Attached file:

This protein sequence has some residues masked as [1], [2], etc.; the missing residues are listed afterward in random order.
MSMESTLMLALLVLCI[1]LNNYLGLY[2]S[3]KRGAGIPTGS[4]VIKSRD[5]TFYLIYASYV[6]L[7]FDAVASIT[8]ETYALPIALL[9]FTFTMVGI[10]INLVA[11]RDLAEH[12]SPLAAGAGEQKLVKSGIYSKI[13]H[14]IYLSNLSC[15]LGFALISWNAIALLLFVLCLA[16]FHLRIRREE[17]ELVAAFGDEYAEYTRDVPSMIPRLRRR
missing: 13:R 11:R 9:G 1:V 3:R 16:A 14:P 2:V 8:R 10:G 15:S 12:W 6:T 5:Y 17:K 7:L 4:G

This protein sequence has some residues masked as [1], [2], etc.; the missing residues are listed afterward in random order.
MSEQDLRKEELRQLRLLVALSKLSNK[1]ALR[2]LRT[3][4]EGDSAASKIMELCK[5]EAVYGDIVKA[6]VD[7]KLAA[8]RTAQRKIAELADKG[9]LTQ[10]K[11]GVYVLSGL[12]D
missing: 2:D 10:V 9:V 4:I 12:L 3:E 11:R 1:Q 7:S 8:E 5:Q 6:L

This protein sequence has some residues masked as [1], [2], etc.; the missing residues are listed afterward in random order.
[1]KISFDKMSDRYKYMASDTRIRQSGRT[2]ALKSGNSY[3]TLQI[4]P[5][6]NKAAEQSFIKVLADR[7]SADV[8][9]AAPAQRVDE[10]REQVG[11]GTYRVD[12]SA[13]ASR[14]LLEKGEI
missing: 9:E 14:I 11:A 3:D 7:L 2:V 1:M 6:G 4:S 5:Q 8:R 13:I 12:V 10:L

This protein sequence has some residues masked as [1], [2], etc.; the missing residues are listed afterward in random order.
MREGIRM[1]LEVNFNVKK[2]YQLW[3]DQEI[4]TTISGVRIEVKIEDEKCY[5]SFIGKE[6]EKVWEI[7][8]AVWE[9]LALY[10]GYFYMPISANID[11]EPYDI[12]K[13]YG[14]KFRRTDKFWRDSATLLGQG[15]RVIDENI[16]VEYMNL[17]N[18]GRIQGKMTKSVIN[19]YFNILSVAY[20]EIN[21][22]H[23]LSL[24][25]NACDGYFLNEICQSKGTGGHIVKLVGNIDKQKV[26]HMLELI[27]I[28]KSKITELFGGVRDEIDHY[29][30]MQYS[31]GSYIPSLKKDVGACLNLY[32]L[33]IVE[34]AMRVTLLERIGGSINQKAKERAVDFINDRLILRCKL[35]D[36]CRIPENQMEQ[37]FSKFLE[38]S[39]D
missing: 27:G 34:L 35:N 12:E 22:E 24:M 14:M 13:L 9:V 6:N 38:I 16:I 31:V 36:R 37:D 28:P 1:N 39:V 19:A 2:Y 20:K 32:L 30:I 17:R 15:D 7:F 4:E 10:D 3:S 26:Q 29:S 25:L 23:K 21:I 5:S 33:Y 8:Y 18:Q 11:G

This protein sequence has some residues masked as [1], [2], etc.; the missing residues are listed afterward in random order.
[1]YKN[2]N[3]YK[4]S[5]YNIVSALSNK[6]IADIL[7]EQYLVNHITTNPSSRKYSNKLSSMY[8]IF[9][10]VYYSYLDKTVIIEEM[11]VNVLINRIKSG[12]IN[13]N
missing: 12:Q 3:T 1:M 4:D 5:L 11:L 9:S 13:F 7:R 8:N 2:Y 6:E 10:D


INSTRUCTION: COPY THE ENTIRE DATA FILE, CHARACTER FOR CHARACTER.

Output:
This protein sequence has some residues masked as [1], [2], etc.; the missing residues are listed afterward in random order.
MSMESTLMLALLVLCI[1]LNNYLGLY[2]S[3]KRGAGIPTGS[4]VIKSRD[5]TFYLIYASYV[6]L[7]FDAVASIT[8]ETYALPIALL[9]FTFTMVGI[10]INLVA[11]RDLAEH[12]SPLAAGAGEQKLVKSGIYSKI[13]H[14]IYLSNLSC[15]LGFALISWNAIALLLFVLCLA[16]FHLRIRREE[17]ELVAAFGDEYAEYTRDVPSMIPRLRRR
missing: 13:R 11:R 9:G 1:V 3:R 16:A 14:P 2:V 8:R 10:G 15:S 12:W 6:T 5:Y 17:K 7:L 4:G

This protein sequence has some residues masked as [1], [2], etc.; the missing residues are listed afterward in random order.
MSEQDLRKEELRQLRLLVALSKLSNK[1]ALR[2]LRT[3][4]EGDSAASKIMELCK[5]EAVYGDIVKA[6]VD[7]KLAA[8]RTAQRKIAELADKG[9]LTQ[10]K[11]GVYVLSGL[12]D
missing: 2:D 10:V 9:V 4:I 12:L 3:E 11:R 1:Q 7:S 8:E 5:Q 6:L

This protein sequence has some residues masked as [1], [2], etc.; the missing residues are listed afterward in random order.
[1]KISFDKMSDRYKYMASDTRIRQSGRT[2]ALKSGNSY[3]TLQI[4]P[5][6]NKAAEQSFIKVLADR[7]SADV[8][9]AAPAQRVDE[10]REQVG[11]GTYRVD[12]SA[13]ASR[14]LLEKGEI
missing: 9:E 14:I 11:A 3:D 7:L 2:V 1:M 6:G 4:S 5:Q 8:R 13:I 12:V 10:L

This protein sequence has some residues masked as [1], [2], etc.; the missing residues are listed afterward in random order.
MREGIRM[1]LEVNFNVKK[2]YQLW[3]DQEI[4]TTISGVRIEVKIEDEKCY[5]SFIGKE[6]EKVWEI[7][8]AVWE[9]LALY[10]GYFYMPISANID[11]EPYDI[12]K[13]YG[14]KFRRTDKFWRDSATLLGQG[15]RVIDENI[16]VEYMNL[17]N[18]GRIQGKMTKSVIN[19]YFNILSVAY[20]EIN[21][22]H[23]LSL[24][25]NACDGYFLNEICQSKGTGGHIVKLVGNIDKQKV[26]HMLELI[27]I[28]KSKITELFGGVRDEIDHY[29][30]MQYS[31]GSYIPSLKKDVGACLNLY[32]L[33]IVE[34]AMRVTLLERIGGSINQKAKERAVDFINDRLILRCKL[35]D[36]CRIPENQMEQ[37]FSKFLE[38]S[39]D
missing: 27:G 34:L 35:N 12:E 22:E 24:M 14:M 13:L 9:V 6:N 38:I 16:I 31:V 36:R 37:D 28:P 1:N 39:V 19:A 2:Y 20:K 32:L 30:I 17:R 15:D 7:F 4:E 10:D 3:S 26:Q 29:S 25:L 23:K 21:I 5:S 33:Y 8:Y 18:Q 11:G

This protein sequence has some residues masked as [1], [2], etc.; the missing residues are listed afterward in random order.
[1]YKN[2]N[3]YK[4]S[5]YNIVSALSNK[6]IADIL[7]EQYLVNHITTNPSSRKYSNKLSSMY[8]IF[9][10]VYYSYLDKTVIIEEM[11]VNVLINRIKSG[12]IN[13]N
missing: 12:Q 3:T 1:M 4:D 5:L 11:L 9:S 13:F 7:R 8:N 2:Y 6:E 10:D